10 Places More Mysterious Than The Bermuda Triangle

10 Places More Mysterious Than The Bermuda Triangle 10 Lake Anjikuni Located in the northernmost territory of Canada, Lake Anjikuni is said to have been the home to a small Inuit village for many years

The villagers were friendly to the fur trappers who regularly passed through, including one Joe Labelle, who passed through Lake Anjikuni looking for shelter one day in 1930 He did find shelter, but that was about it, because the entire village was nowhere to be seen Allegedly, Labelle found unfinished clothes, still with needles in, uneaten food and untouched tents, suggesting that the villagers had left suddenly 7 sled dogs were found in the village, dead from starvation, and most disturbingly, a grave had been dug up Labelle claims he sought the help of the Royal Canadian Mounted Police, but there was no trace whatsoever of the roughly 2000 men, women and children who lived by the lake

In the years since, doubts have been raised about the validity of the claims But the legend of the Vanishing Village of Angikuni Lake has earned the area a sacred status in the eyes of paranormal enthusiasts everywhere 9 The Bennington Triangle The rough location of the mystical ‘Bennington Triangle’ was established in a period of five years, which saw as many bizarre disappearances Between 1945 and 1950, Glastenbury Mountain in Vermont and its neighbouring towns were struck by a series of eerie cases, beginning with 74-year-old Middie Rivers

All that was found of the experienced hunter was one rifle cartridge Next was 18-year-old Paula Welden, a student who went hiking on December 1st 1946, only to disappear while walking just 100 yards in front of another pair of walkers 3 years later, to the day, veteran James Tedford was returning to Bennington from St Albans when he seemingly disappeared from the bus, with all his luggage still onboard 1950 saw two more disappearances within the Bennington Triangle

8-year-old Paul Jephson disappeared when his mother left him unattended to feed some pigs Then just 16 days later, Frieda Langer disappeared from a hike and wasn’t found for 7 months, in an area that had previously been searched, with an unknown cause of death Since then, other disappearances and strange occurrences have cemented the Triangle’s paranormal intrigue 8 Lake Superior The world’s largest freshwater lake is home to frequent storms, causing waves over 20 feet tall, and earning it a reputation as a graveyard for wayward vessels

Many of these have never been recovered, as was the case with French minesweepers Inkerman and Cerisoles [Serr-ee-soles] Crossing the lake in 1918, the two warships encountered a blizzard which saw winds of 50 miles per hour, and they never resurfaced on the other side In the largest loss of life of all Lake Superior shipwrecks, none of the 78 crewmembers ever resurfaced, supporting the legend that “Lake Superior seldom gives up her dead” This is due to the Lake’s unusually low water temperatures, which inhibit the bacterial growth that causes bodies to float to the surface Similarly, the Lake is notorious for the aircraft that so often go missing above its waters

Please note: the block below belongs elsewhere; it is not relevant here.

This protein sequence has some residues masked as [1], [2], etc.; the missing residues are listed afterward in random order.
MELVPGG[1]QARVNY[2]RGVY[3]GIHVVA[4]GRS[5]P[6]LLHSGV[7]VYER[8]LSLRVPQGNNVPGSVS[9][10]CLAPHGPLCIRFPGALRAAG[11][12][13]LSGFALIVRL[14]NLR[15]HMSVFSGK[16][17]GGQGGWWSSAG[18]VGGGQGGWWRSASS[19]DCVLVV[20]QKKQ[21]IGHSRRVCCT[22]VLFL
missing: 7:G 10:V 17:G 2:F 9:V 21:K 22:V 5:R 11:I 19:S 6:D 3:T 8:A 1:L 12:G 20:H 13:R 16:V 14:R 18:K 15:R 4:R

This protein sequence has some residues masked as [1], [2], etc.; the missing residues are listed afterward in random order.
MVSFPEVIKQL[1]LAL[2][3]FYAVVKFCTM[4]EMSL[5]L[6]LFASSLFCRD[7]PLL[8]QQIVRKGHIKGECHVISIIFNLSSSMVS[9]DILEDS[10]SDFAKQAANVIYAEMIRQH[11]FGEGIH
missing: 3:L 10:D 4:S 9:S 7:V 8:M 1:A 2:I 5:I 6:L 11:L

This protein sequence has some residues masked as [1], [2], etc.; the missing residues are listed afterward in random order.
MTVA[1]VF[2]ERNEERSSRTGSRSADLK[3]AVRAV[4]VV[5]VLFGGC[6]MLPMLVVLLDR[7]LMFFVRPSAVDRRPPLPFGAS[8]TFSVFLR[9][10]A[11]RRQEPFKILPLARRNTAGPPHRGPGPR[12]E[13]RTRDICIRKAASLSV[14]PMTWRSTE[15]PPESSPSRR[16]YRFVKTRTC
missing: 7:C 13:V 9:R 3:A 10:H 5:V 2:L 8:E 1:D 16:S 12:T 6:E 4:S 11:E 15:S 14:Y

Perhaps the most famous example was First Lieutenant Felix Moncla Jr, an experienced pilot who disappeared in the area in 1953 Moncla was responding to an unidentified radar target and was never seen again, spurring claims of paranormal activity over the great lake 7 Highway of Tears Since the 1970s, a 725-kilometre stretch of Yellowhead Highway in British Columbia has earned a more sinister title, owing to a spate of disappearances and murders

In fact, between 1969 and 2006, a special unit of the Royal Canadian Mounted Police officially linked 18 cases to the section of road known as the Highway of Tears Many more have disappeared in the time since, and community activists and victims’ families place the total closer to 50 Very few of these cases have ever been solved, but the perpetrators who have been charged include 3 separate convicted serial killers Most of the missing women are young, and more than half are indigenous First Nations citizens Many suspect that the aboriginal victims are behind the lack of police action, with several accusations of systemic racism

This factor, along with the poverty of the region, the remoteness of the highway and the regular hitchhikers appear to have given criminals a sense of impunity This, coupled with the soft soil and abundance of carnivorous scavengers has made the Highway of Tears a popular spot to surreptitiously make a person simply disappear 6 Superstition Mountains In the desert, near the city of Phoenix, Arizona lie the aptly named Superstition Mountains The range has long been known in Apache culture, with some Apaches believing that the Superstitions are home to the entrance to the lower world, or hell

Winds escaping this doorway are said to be the cause of the area’s frequent severe dust storms But whether or not you believe that, it’s hard to argue with the spate of disappearances that have been reported in the mountains These are mostly in relation to the Lost Dutchman’s Mine, reportedly located within the mountains The story goes that on his deathbed in 1891, German immigrant Jacob Waltz revealed the existence of a mother lode of gold he’d found in the Superstition Wilderness Since then, as many as 8,000 people a year go in search of the mine, leading to an abundance of accidents and missing persons on the mountains